The probate process usually does two things: it checks the validity of a will, and makes sure the instructions in the will are followed correctly. The executor of the estate is usually involved in both processes. While you can file a will for probate and serve as executor without being an attorney, you may find an attorney's advice helpful, especially if an estate is large or there's a will contest involved.
The first step in probate is to open the probate estate. Usually, this step begins when the executor or a family member files the will with the probate court, along with a petition asking the court to open the estate for probate. Courts often have forms you can use to petition the court. Once the probate estate is opened, the executor may ask the court to give her "letters testamentary," the official court document that allows her to start taking care of the estate's business. These documents may all be filed without an attorney's help. The probate court may be able to give you forms and instructions, but is not allowed to offer legal advice in any state.
Most of the responsibilities of an executor can be performed by someone who is not a lawyer or without consulting a lawyer for professional advice. Such tasks include making an inventory of the estate, paying the deceased person's final medical, funeral and burial bills, and sending notices to the deceased person's creditors and beneficiaries listed in the will, letting them know that probate is open. Some state probate courts even provide guides for executors to help ensure they take care of all the necessary probate tasks. For instance, Kentucky's probate courts offer an online Guide to Basic Kentucky Probate Procedures specifically designed for non-lawyers.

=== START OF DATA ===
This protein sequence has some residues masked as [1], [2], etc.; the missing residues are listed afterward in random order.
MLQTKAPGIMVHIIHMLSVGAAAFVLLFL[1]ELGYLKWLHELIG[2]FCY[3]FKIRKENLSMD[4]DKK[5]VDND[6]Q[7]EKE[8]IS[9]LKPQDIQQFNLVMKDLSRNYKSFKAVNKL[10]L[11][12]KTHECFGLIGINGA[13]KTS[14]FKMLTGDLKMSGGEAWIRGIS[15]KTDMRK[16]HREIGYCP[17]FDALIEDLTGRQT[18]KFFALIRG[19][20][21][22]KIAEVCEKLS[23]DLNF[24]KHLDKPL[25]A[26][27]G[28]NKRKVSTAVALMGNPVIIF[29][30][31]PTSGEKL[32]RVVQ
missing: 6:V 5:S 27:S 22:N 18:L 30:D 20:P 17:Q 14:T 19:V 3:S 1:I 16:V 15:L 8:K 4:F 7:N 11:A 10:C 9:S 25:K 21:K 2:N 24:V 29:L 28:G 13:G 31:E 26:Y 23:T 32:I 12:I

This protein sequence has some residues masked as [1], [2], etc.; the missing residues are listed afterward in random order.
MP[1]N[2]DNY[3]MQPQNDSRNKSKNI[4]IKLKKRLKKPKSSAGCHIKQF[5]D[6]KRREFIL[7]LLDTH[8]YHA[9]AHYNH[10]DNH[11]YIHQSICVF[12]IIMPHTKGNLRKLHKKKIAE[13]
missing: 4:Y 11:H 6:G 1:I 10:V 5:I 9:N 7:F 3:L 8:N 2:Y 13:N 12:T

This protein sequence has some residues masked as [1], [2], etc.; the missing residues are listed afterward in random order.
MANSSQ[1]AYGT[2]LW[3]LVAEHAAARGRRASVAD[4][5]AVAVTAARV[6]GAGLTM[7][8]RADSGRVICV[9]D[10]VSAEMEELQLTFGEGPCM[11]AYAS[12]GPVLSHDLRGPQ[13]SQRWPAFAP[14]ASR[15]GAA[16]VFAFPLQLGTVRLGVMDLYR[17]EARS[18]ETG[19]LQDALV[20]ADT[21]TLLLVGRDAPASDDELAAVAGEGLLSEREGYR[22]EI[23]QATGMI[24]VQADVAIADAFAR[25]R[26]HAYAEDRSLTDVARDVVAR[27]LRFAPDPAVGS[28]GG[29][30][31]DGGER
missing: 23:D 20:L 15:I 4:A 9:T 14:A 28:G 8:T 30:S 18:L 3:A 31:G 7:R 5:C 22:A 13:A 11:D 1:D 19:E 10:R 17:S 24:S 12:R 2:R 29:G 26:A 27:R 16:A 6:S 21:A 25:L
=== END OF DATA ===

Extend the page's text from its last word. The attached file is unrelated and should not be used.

Once you notify the estate's beneficiaries that probate has begun, the beneficiaries have a certain amount of time in which to file a will contest if they suspect the will was fraudulently created or is otherwise invalid. The amount of time the beneficiaries have varies by state. If a will contest is filed, the executor is responsible for defending the will in court. Although all state probate courts allow a non-lawyer executor to defend the will himself, an attorney's help can be invaluable when facing a will contest. In most cases, the attorney's fees can be paid by the estate instead of out of the executor's own pocket.
When to Call an Attorney
Most probate processes are pretty straightforward. However, you may wish to consult an attorney in a number of instances: if a will contest is filed, if the probate court rejects the will as invalid, if a beneficiary listed in the will has died and no alternative beneficiary is named, or if the will attempts to give away property the estate no longer owns. Also, if the estate's debts are larger than its assets, and attorney's advice can help you manage creditors and talk to the beneficiaries.